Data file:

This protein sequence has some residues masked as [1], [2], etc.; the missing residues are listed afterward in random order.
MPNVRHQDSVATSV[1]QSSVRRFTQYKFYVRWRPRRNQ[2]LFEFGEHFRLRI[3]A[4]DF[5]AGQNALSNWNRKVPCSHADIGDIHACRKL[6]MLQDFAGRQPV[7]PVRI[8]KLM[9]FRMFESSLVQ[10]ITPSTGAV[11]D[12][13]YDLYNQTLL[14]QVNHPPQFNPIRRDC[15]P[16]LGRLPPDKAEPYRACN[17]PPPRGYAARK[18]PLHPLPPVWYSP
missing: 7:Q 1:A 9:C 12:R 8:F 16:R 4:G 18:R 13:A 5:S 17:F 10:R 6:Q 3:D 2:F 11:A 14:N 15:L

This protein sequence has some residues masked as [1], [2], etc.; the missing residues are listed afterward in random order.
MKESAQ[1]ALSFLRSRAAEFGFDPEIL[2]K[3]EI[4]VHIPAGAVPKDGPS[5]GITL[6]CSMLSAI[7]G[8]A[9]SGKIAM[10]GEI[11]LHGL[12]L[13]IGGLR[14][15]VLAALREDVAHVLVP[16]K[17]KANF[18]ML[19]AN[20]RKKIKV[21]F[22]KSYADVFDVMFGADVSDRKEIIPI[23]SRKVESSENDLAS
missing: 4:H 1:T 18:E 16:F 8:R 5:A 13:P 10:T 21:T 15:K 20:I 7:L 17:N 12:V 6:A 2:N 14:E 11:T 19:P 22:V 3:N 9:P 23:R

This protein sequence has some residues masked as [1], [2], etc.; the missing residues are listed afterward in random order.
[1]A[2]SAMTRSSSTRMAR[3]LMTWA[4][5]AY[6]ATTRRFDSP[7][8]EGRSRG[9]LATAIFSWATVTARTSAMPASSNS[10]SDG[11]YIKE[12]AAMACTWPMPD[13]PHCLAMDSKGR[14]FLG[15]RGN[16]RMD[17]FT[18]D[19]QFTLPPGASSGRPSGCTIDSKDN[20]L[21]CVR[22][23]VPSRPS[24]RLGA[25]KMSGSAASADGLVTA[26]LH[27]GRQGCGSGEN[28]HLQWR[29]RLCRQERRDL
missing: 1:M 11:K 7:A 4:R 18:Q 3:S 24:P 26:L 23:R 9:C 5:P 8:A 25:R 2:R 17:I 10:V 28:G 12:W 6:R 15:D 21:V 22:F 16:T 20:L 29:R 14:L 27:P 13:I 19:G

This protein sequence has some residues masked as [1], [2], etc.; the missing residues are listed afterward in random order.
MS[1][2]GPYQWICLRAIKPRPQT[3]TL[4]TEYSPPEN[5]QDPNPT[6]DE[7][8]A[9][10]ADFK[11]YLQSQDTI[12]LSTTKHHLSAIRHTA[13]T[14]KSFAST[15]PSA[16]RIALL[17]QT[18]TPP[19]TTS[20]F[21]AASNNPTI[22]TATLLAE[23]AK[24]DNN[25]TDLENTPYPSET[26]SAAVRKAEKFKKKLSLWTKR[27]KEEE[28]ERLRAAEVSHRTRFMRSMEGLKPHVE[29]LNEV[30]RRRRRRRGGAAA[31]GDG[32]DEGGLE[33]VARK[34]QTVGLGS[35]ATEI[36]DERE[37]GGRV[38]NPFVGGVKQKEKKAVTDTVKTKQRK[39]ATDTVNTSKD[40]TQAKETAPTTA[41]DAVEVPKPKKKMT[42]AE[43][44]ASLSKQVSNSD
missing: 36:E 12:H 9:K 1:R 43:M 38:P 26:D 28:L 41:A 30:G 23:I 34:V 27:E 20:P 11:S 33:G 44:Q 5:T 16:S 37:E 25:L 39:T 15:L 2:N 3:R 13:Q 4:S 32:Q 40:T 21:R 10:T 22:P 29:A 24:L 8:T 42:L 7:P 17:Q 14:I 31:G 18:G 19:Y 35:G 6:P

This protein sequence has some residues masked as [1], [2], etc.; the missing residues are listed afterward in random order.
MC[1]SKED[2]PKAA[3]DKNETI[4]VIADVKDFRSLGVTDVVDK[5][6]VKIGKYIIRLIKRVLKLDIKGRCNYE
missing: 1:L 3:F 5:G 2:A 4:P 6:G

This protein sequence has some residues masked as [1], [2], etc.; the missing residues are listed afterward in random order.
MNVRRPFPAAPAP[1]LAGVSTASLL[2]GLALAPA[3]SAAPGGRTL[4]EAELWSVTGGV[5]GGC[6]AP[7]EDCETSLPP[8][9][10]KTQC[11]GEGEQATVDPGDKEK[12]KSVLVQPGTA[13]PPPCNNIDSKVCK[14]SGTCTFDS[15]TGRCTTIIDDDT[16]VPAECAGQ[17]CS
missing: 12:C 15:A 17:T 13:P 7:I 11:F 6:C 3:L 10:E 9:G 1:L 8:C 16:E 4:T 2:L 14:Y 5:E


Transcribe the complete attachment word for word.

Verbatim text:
This protein sequence has some residues masked as [1], [2], etc.; the missing residues are listed afterward in random order.
MPNVRHQDSVATSV[1]QSSVRRFTQYKFYVRWRPRRNQ[2]LFEFGEHFRLRI[3]A[4]DF[5]AGQNALSNWNRKVPCSHADIGDIHACRKL[6]MLQDFAGRQPV[7]PVRI[8]KLM[9]FRMFESSLVQ[10]ITPSTGAV[11]D[12][13]YDLYNQTLL[14]QVNHPPQFNPIRRDC[15]P[16]LGRLPPDKAEPYRACN[17]PPPRGYAARK[18]PLHPLPPVWYSP
missing: 7:Q 1:A 9:C 12:R 8:F 16:R 4:G 18:R 13:A 5:S 17:F 10:R 6:Q 3:D 2:F 11:A 14:N 15:L

This protein sequence has some residues masked as [1], [2], etc.; the missing residues are listed afterward in random order.
MKESAQ[1]ALSFLRSRAAEFGFDPEIL[2]K[3]EI[4]VHIPAGAVPKDGPS[5]GITL[6]CSMLSAI[7]G[8]A[9]SGKIAM[10]GEI[11]LHGL[12]L[13]IGGLR[14][15]VLAALREDVAHVLVP[16]K[17]KANF[18]ML[19]AN[20]RKKIKV[21]F[22]KSYADVFDVMFGADVSDRKEIIPI[23]SRKVESSENDLAS
missing: 4:H 1:T 18:E 16:F 8:R 5:A 13:P 10:T 21:T 15:K 20:I 7:L 17:N 12:V 6:A 2:N 14:E 11:T 19:P 22:V 3:N 9:P 23:R

This protein sequence has some residues masked as [1], [2], etc.; the missing residues are listed afterward in random order.
[1]A[2]SAMTRSSSTRMAR[3]LMTWA[4][5]AY[6]ATTRRFDSP[7][8]EGRSRG[9]LATAIFSWATVTARTSAMPASSNS[10]SDG[11]YIKE[12]AAMACTWPMPD[13]PHCLAMDSKGR[14]FLG[15]RGN[16]RMD[17]FT[18]D[19]QFTLPPGASSGRPSGCTIDSKDN[20]L[21]CVR[22][23]VPSRPS[24]RLGA[25]KMSGSAASADGLVTA[26]LH[27]GRQGCGSGEN[28]HLQWR[29]RLCRQERRDL
missing: 1:M 11:K 7:A 4:R 18:Q 3:S 24:P 26:L 23:R 9:C 5:P 8:A 25:R 2:R 17:I 10:V 28:G 12:W 6:R 15:D 21:V 22:F 16:T 20:L 29:R 14:L 27:P 13:I 19:G

This protein sequence has some residues masked as [1], [2], etc.; the missing residues are listed afterward in random order.
MS[1][2]GPYQWICLRAIKPRPQT[3]TL[4]TEYSPPEN[5]QDPNPT[6]DE[7][8]A[9][10]ADFK[11]YLQSQDTI[12]LSTTKHHLSAIRHTA[13]T[14]KSFAST[15]PSA[16]RIALL[17]QT[18]TPP[19]TTS[20]F[21]AASNNPTI[22]TATLLAE[23]AK[24]DNN[25]TDLENTPYPSET[26]SAAVRKAEKFKKKLSLWTKR[27]KEEE[28]ERLRAAEVSHRTRFMRSMEGLKPHVE[29]LNEV[30]RRRRRRRGGAAA[31]GDG[32]DEGGLE[33]VARK[34]QTVGLGS[35]ATEI[36]DERE[37]GGRV[38]NPFVGGVKQKEKKAVTDTVKTKQRK[39]ATDTVNTSKD[40]TQAKETAPTTA[41]DAVEVPKPKKKMT[42]AE[43][44]ASLSKQVSNSD
missing: 36:E 12:H 9:K 1:R 43:M 38:P 26:D 28:L 41:A 30:G 23:I 34:V 27:E 20:P 11:S 33:G 44:Q 5:T 16:S 37:E 25:L 39:T 15:L 2:N 3:R 13:Q 4:S 32:Q 40:T 21:R 10:T 22:P 29:A 24:L 8:T 42:L 7:P 17:Q 14:I 31:G 18:G 19:Y 35:G 6:P

This protein sequence has some residues masked as [1], [2], etc.; the missing residues are listed afterward in random order.
MC[1]SKED[2]PKAA[3]DKNETI[4]VIADVKDFRSLGVTDVVDK[5][6]VKIGKYIIRLIKRVLKLDIKGRCNYE
missing: 1:L 3:F 5:G 2:A 4:P 6:G

This protein sequence has some residues masked as [1], [2], etc.; the missing residues are listed afterward in random order.
MNVRRPFPAAPAP[1]LAGVSTASLL[2]GLALAPA[3]SAAPGGRTL[4]EAELWSVTGGV[5]GGC[6]AP[7]EDCETSLPP[8][9][10]KTQC[11]GEGEQATVDPGDKEK[12]KSVLVQPGTA[13]PPPCNNIDSKVCK[14]SGTCTFDS[15]TGRCTTIIDDDT[16]VPAECAGQ[17]CS
missing: 12:C 15:A 17:T 13:P 7:I 11:F 6:C 3:L 10:E 9:G 1:L 8:C 16:E 4:T 2:L 14:Y 5:E